A Cultural Mismatch Between School and Home: Home Culture Versus School Culture

Dr. Ethel Una Pather
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This paper is based on empirical research conducted in historically white schools in South Africa. The previous dispensation enforced a separatist policy resulting in the provision of Indian Coloured and Black Education. Like the United States of America teachers compared the home culture of the pupils to the school culture, invariably blaming the home culture for black pupils’ problems. Extensive work conducted since the early 1970s in the United States of America examined the means by which teaching in school could correspond with the home and community structures of black students. These studies tended to concentrate on how pupils who are perceived as “other” because of their colour, language or social class, could be made to fit into the school system (assimilated). The terminology used in three of these studies on “cultural mismatch” (home culture versus school culture) namely; “culturally appropriate”, “culturally congruent” and “culturally compatible”, suggest the accommodation of the pupils’ culture to the conventional culture of the school.

In contrast to this terminology the notion of being “culturally responsive” has a closer relationship to home and community culture. Although schools in the USA had attempted reform, “teacher ideologies and beliefs often remain unchanged, particularly towards African-American children and their intellectual potential”. A similar situation prevails in South Africa where I conducted a close examination of teachers’ perceptions their ideologies and beliefs, as well as their reflections on their own backgrounds and those of their pupils. I draw on insights into the notions of “culturally appropriate”, “culturally congruent” and “culturally compatible” in the discussion of my findings and discuss a “culturally relevant” pedagogy.

Keywords: Cultural Mismatch, Home Culture, School Culture, Culturally Appropriate, Culturally Compatible, Culturally Congruent, Culturally Relevant, South Africa
Stream: Teaching and Learning
Presentation Type: Paper Presentation in English
Paper: A paper has not yet been submitted.

Dr. Ethel Una Pather

Senior Lecturer, Department of Education
Faculty of Education, University of Johannesburg

Johannesburg, Gauteng, South Africa

I have spent over 25 years in education. I began my career in Education as a high school teacher and I taught History, Geography and English at senior level. I subsequently moves on to lecture at a university that catered predominantly for black students. At that particular university I taught Education to first year students as well as Subject methodology in History. As South Africa had at the time just gained democratic status it was exciting to investigate and explore the Social History of the marginalised black people of South Africa. In addition I taught a Bed Honours courses involving diversity and social jjustice, I also supervised Masters Students.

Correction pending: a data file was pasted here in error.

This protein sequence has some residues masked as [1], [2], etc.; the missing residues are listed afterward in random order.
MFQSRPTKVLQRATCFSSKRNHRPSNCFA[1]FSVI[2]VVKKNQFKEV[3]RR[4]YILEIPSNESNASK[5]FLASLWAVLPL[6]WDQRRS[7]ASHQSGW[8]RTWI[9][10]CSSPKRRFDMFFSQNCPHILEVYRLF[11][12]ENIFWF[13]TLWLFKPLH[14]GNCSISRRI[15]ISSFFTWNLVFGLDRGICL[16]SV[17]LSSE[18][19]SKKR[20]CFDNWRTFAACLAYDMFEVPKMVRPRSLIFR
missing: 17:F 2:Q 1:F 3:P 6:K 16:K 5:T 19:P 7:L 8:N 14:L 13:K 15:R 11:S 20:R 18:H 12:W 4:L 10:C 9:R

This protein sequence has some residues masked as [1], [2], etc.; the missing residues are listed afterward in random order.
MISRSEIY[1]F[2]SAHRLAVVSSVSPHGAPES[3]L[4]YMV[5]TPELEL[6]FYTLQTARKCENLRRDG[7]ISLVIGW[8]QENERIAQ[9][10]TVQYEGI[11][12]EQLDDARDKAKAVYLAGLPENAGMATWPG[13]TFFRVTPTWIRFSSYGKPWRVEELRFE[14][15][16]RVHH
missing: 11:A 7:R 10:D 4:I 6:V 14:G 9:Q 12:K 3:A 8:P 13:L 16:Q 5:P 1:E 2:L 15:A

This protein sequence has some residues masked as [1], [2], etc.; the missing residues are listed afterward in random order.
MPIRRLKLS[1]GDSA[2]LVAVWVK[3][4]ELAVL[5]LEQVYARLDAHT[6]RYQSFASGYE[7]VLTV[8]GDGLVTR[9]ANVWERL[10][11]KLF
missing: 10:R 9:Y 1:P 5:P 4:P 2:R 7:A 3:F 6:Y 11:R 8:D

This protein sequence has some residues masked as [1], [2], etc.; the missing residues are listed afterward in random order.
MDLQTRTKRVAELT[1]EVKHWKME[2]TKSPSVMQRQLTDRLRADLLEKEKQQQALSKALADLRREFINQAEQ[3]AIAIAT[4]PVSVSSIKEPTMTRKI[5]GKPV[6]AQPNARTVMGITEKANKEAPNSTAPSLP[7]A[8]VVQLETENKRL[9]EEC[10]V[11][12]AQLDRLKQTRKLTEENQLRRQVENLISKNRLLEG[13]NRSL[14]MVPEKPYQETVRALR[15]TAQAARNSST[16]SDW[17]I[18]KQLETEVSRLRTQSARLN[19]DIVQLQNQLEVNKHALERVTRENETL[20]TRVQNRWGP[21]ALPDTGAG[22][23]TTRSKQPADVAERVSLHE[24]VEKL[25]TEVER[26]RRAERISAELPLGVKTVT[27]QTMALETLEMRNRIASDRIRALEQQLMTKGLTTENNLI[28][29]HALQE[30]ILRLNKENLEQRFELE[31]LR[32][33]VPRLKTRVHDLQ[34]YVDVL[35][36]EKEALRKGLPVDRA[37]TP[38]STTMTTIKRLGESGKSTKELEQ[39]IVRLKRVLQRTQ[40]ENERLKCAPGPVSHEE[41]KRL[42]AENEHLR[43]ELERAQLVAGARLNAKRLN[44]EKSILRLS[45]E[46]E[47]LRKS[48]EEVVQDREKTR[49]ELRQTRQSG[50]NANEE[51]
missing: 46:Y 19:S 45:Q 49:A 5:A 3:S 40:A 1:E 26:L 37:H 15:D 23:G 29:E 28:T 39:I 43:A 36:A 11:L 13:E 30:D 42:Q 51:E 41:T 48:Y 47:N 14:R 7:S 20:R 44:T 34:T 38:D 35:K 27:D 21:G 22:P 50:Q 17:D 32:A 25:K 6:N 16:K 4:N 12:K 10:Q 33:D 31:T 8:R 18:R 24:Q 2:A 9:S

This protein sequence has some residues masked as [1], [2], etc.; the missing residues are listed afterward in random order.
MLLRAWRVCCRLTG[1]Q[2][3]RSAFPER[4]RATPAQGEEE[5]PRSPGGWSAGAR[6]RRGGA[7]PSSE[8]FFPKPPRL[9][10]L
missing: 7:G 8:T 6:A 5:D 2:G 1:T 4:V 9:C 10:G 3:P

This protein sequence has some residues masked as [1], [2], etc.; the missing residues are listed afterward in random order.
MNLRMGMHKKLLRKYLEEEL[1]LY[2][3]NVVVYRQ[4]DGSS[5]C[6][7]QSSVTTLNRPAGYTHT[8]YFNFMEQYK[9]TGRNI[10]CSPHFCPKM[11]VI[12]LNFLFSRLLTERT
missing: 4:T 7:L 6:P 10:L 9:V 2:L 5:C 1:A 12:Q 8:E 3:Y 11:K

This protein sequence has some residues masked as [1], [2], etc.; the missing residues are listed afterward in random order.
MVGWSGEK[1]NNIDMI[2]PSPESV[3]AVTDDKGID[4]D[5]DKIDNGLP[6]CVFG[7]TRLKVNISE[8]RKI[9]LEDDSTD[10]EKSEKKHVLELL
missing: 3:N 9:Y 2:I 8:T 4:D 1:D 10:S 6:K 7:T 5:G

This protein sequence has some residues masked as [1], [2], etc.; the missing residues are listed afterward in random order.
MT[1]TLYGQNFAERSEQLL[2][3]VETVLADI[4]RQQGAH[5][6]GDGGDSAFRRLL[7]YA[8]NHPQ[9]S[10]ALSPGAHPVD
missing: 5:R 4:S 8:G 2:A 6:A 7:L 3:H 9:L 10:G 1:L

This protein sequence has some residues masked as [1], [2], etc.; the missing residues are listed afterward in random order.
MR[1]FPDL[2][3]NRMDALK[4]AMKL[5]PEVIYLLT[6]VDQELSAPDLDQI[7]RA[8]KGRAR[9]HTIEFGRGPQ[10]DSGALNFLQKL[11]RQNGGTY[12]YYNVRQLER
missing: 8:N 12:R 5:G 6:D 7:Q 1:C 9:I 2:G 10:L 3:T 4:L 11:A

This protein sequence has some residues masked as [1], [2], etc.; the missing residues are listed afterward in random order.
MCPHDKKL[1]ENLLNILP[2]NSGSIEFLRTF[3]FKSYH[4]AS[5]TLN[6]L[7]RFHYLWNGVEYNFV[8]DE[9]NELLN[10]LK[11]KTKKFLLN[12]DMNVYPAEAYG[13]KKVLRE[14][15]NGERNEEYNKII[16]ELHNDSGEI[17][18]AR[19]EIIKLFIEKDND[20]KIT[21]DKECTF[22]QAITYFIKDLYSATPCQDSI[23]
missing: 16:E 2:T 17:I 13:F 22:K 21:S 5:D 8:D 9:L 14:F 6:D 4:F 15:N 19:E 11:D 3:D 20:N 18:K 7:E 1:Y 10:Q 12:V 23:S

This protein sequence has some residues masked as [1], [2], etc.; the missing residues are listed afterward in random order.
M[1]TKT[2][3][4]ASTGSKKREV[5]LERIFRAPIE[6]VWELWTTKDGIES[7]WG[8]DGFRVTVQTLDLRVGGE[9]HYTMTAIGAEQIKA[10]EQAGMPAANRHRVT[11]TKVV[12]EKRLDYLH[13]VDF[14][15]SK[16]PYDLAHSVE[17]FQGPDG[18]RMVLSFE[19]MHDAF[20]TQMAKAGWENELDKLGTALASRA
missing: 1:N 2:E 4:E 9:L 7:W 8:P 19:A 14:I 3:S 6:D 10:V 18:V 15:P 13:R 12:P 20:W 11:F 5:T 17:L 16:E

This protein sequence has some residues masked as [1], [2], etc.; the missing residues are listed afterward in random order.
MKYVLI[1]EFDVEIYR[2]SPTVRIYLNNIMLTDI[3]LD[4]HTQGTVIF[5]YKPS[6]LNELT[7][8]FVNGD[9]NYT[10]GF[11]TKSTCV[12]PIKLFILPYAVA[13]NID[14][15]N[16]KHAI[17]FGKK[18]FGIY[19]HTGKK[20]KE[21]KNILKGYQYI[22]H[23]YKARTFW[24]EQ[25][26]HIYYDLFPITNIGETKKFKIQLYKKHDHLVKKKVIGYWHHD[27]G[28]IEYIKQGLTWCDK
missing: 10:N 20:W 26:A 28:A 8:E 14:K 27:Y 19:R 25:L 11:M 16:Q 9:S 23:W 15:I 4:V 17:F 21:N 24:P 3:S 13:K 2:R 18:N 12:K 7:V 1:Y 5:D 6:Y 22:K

At my present institution my main function is to train teachers, and supervise Masters and Doctoral Students. I also lecture a course to BED Honours students entitled Diversity in Education. As a black South African I am passionate about Social justice, equality and equity in education. My PhD looked specifically at Multicultural Education. Since all schools have become multicultural I see the necessity to train teachers to teach in a Multicultural classroom. In addition I also see the need for anti-racist policies to be formulated and implemented. I have presented a number of papers at international conferences and have published some papers in Education Now in the UK.
I also assist the Human Science Research Council on a voluntary basis as a field worker and researcher, because another of my passions is empirical research. The most recent work that I did for the Human Science Research Council was the Role of Women in Science and Technology and Refugees HIV status in South Africa an overseas funded project. My community involvement includes a project with AIDS Orphans and Senior Citizens

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